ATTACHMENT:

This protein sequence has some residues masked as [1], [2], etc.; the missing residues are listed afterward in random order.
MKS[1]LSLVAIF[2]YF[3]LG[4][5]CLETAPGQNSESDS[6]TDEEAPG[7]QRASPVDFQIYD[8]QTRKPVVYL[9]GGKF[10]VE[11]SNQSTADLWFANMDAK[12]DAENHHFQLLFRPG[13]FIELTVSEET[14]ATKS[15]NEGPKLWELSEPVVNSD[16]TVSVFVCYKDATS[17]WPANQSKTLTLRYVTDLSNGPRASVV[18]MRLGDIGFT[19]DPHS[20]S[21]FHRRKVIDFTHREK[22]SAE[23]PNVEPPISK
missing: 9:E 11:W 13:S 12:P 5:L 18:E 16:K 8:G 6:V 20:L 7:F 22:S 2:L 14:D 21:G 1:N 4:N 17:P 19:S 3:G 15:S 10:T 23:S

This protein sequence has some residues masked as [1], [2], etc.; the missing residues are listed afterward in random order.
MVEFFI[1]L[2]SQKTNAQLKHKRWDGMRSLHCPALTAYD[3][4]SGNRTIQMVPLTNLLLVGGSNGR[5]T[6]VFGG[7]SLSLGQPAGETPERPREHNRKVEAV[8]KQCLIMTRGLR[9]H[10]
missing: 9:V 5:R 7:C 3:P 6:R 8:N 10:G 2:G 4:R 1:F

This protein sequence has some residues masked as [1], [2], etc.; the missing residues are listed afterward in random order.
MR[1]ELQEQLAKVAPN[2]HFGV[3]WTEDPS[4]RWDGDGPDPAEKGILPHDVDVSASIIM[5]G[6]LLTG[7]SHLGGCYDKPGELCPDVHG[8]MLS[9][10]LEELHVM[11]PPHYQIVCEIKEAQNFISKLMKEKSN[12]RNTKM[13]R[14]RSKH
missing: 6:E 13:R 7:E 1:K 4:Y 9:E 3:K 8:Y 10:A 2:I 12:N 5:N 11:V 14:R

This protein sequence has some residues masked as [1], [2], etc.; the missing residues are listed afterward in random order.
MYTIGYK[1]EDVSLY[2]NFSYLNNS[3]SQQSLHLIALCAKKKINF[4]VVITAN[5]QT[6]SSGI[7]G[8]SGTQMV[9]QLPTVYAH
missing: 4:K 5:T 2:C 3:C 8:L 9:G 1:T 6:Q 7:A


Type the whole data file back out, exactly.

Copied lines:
This protein sequence has some residues masked as [1], [2], etc.; the missing residues are listed afterward in random order.
MKS[1]LSLVAIF[2]YF[3]LG[4][5]CLETAPGQNSESDS[6]TDEEAPG[7]QRASPVDFQIYD[8]QTRKPVVYL[9]GGKF[10]VE[11]SNQSTADLWFANMDAK[12]DAENHHFQLLFRPG[13]FIELTVSEET[14]ATKS[15]NEGPKLWELSEPVVNSD[16]TVSVFVCYKDATS[17]WPANQSKTLTLRYVTDLSNGPRASVV[18]MRLGDIGFT[19]DPHS[20]S[21]FHRRKVIDFTHREK[22]SAE[23]PNVEPPISK
missing: 9:E 11:W 13:S 12:P 5:L 18:E 16:K 8:G 6:V 20:L 7:F 22:S 2:L 14:D 21:G 1:N 4:N 17:P 19:S 3:G 15:S 10:T 23:S

This protein sequence has some residues masked as [1], [2], etc.; the missing residues are listed afterward in random order.
MVEFFI[1]L[2]SQKTNAQLKHKRWDGMRSLHCPALTAYD[3][4]SGNRTIQMVPLTNLLLVGGSNGR[5]T[6]VFGG[7]SLSLGQPAGETPERPREHNRKVEAV[8]KQCLIMTRGLR[9]H[10]
missing: 9:V 5:R 7:C 3:P 6:R 8:N 10:G 2:G 4:R 1:F

This protein sequence has some residues masked as [1], [2], etc.; the missing residues are listed afterward in random order.
MR[1]ELQEQLAKVAPN[2]HFGV[3]WTEDPS[4]RWDGDGPDPAEKGILPHDVDVSASIIM[5]G[6]LLTG[7]SHLGGCYDKPGELCPDVHG[8]MLS[9][10]LEELHVM[11]PPHYQIVCEIKEAQNFISKLMKEKSN[12]RNTKM[13]R[14]RSKH
missing: 6:E 13:R 7:E 1:K 4:Y 9:E 3:K 8:Y 10:A 2:I 12:N 5:N 11:V 14:R

This protein sequence has some residues masked as [1], [2], etc.; the missing residues are listed afterward in random order.
MYTIGYK[1]EDVSLY[2]NFSYLNNS[3]SQQSLHLIALCAKKKINF[4]VVITAN[5]QT[6]SSGI[7]G[8]SGTQMV[9]QLPTVYAH
missing: 4:K 5:T 2:C 3:C 8:L 9:G 1:T 6:Q 7:A